Just as Midas turned everything he touched to gold, Dick Fuld turns everything he touches to crap. Guy Who Tanked Lehman Now Tanking a Malibu Golf Course Friday, April 10, 2015, by Adrian Glick Kudler In 2008, Dick Fuld was responsible for the largest bankruptcy filing in American history as the long-time, last-ever CEO of Lehman Brothers. The investment bank's collapse—the result mostly of hoarding shitty securities backed by subprime mortgage loans—triggered a global recession that disfigured a lot of lives. That guy should probably never have control of anything ever again, not even a stake in a golf course. Well, Fuld is in fact a partner in the Malibu Golf Club, a non-membership course that is open to anyone…[READ MORE]

If you were selecting a real estate agent to represent you, would the agent's style matter more than their competence? A very high percentage of people who use a real estate agent to buy or sell a home use the first agent they contact and don't shop around. This fact is largely what keeps bad agents in business. Due to the way most people select agents, being found is more important than being good; style is more important than substance. A new firm in New York fully embraces the current system. Fashion Realty, Inc. Launches a Real Estate Brokerage Firm in NYC With "Style" A newly-launched real estate brokerage firm in New York City takes a new and unique approach…[READ MORE]

When lenders deny short sales, it removes MLS inventory from the market and contributes to low sales volumes and inflated house prices. I've mentioned many times that the housing market bottomed in early 2012 because lenders changed their policies toward delinquency and foreclosure, not because fundamentals of the housing market improved. Rather than foreclosing on delinquent borrowers, lenders began offering generous loan modification terms to cure the delinquency -- at least in the short term -- thus can-kicking became official bank policy. Another policy lenders implemented had less fanfare but was equally as important as loan modification in drying up the MLS inventory: lenders stopped approving short sales. When a seller can't obtain enough money to repay the loan at…[READ MORE]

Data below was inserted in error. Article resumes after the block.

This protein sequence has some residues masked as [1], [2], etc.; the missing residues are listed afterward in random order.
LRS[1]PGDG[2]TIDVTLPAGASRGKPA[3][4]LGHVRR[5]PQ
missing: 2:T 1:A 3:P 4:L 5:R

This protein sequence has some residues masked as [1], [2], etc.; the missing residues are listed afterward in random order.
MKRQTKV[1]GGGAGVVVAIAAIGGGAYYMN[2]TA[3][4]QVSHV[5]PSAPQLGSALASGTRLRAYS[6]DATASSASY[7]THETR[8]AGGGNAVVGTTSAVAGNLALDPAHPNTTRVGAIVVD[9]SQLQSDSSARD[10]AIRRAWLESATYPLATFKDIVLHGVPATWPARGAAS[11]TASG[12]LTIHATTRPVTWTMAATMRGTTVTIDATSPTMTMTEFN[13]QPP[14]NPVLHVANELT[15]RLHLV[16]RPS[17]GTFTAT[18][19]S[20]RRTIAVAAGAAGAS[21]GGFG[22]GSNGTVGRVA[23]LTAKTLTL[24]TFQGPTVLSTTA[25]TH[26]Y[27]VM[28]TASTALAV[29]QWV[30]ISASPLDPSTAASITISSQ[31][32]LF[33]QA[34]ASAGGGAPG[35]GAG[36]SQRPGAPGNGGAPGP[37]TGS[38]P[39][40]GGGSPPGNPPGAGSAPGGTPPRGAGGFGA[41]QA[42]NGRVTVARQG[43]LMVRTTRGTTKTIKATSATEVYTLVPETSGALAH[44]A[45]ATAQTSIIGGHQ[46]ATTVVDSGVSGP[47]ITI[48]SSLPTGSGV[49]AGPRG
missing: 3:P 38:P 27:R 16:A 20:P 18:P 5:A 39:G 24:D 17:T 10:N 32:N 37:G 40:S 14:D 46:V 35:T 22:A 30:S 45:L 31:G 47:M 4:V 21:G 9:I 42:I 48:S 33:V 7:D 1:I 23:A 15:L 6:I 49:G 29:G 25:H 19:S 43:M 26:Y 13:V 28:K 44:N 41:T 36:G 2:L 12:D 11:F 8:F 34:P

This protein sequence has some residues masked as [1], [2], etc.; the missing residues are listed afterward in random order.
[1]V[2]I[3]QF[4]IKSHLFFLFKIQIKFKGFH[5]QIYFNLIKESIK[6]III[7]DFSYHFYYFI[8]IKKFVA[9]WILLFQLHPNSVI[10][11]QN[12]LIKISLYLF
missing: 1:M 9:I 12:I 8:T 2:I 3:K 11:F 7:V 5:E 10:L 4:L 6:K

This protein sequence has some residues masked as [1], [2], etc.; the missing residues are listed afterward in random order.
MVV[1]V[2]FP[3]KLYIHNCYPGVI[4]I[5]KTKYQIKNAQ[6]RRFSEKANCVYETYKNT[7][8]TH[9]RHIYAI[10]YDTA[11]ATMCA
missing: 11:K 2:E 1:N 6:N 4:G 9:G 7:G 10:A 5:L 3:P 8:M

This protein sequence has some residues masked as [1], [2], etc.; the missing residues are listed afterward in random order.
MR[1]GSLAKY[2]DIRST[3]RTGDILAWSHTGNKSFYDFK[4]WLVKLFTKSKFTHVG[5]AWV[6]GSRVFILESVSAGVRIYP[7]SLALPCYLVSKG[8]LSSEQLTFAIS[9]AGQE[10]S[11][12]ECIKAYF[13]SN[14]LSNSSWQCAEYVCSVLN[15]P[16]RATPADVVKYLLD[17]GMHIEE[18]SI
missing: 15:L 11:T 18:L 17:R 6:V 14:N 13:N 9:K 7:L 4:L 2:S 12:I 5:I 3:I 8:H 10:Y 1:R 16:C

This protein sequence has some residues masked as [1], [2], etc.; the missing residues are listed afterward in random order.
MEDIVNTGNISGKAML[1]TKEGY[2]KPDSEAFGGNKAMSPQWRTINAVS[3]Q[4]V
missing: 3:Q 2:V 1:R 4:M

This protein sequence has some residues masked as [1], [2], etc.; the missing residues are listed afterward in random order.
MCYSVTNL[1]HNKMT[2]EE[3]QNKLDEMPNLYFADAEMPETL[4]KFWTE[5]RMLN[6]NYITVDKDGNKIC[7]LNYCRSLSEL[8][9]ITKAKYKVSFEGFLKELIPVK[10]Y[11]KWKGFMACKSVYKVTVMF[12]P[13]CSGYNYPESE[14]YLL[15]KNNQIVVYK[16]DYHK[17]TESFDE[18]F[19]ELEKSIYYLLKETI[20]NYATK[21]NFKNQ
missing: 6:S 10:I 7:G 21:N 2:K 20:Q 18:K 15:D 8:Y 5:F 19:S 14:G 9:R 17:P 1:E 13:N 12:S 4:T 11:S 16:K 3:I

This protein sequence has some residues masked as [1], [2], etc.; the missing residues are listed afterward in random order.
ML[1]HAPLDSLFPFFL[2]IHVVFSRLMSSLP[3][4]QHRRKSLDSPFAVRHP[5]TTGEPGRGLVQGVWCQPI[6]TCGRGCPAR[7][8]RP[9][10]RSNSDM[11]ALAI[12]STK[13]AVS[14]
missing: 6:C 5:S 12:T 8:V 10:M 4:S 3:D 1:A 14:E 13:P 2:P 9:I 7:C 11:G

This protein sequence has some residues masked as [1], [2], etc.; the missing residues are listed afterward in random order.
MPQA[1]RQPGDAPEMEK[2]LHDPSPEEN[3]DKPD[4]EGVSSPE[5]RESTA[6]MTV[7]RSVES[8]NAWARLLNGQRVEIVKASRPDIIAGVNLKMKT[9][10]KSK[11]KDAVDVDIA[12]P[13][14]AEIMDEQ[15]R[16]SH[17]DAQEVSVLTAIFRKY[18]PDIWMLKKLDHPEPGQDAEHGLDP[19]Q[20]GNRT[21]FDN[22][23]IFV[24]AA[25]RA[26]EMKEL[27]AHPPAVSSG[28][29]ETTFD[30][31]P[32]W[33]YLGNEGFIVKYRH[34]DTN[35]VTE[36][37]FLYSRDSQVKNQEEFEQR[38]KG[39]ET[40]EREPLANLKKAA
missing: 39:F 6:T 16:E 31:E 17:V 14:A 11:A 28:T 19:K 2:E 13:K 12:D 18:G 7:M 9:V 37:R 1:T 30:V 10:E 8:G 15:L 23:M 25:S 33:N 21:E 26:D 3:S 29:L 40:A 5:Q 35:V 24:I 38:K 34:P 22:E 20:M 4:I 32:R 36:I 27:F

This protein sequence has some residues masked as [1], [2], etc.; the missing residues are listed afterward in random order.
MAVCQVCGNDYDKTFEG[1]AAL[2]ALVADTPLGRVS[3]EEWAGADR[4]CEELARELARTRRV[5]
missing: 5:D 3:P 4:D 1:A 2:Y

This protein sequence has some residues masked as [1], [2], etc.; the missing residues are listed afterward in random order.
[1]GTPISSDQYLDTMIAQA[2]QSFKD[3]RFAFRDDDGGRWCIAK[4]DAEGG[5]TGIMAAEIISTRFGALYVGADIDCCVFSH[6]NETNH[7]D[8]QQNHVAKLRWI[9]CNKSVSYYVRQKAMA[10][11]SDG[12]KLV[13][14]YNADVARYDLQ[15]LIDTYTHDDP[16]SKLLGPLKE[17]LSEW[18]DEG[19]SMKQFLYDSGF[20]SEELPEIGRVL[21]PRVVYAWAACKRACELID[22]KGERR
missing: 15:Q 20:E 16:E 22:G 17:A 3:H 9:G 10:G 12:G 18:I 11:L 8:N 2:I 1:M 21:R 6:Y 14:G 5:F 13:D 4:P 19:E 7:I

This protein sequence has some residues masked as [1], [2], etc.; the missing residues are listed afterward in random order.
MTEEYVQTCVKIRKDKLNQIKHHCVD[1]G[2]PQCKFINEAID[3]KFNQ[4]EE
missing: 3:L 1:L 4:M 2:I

Data shows very few recent mortgage originations were from borrowers with a previous foreclosure. Over the last several years, the financial media periodically runs stories about the return of boomerang buyers, those who lost their homes in foreclosure but bought again. From the beginning I flatly stated this group would not participate in the housing recovery, and they would not be a significant source of demand. In the most complete study conducted on the behavior of boomerang buyers, the authors concluded that "Only about 10% of borrowers with a prior serious delinquency regain access to the mortgage market within 10 years of their default." So why did so many analysts think it would be different after the housing bust? Most…[READ MORE]

Lenders are willing to provide HELOC money requiring no payments until the time of sale if the borrower splits the remaining equity. Are there any circumstances under which homebuyers would be willing to share in the upside of home price appreciation? I wrote about the concept of equity share as an option for housing bears. In that program, an investor puts up half the down payment in exchange for half the net profit at sale. Anyone who believes house prices will not rise would strongly consider such a deal because someone else ties up their money in the property rather than the buyer. Of course, then the property is burdened by a third-party equity claim, which most people don't find…[READ MORE]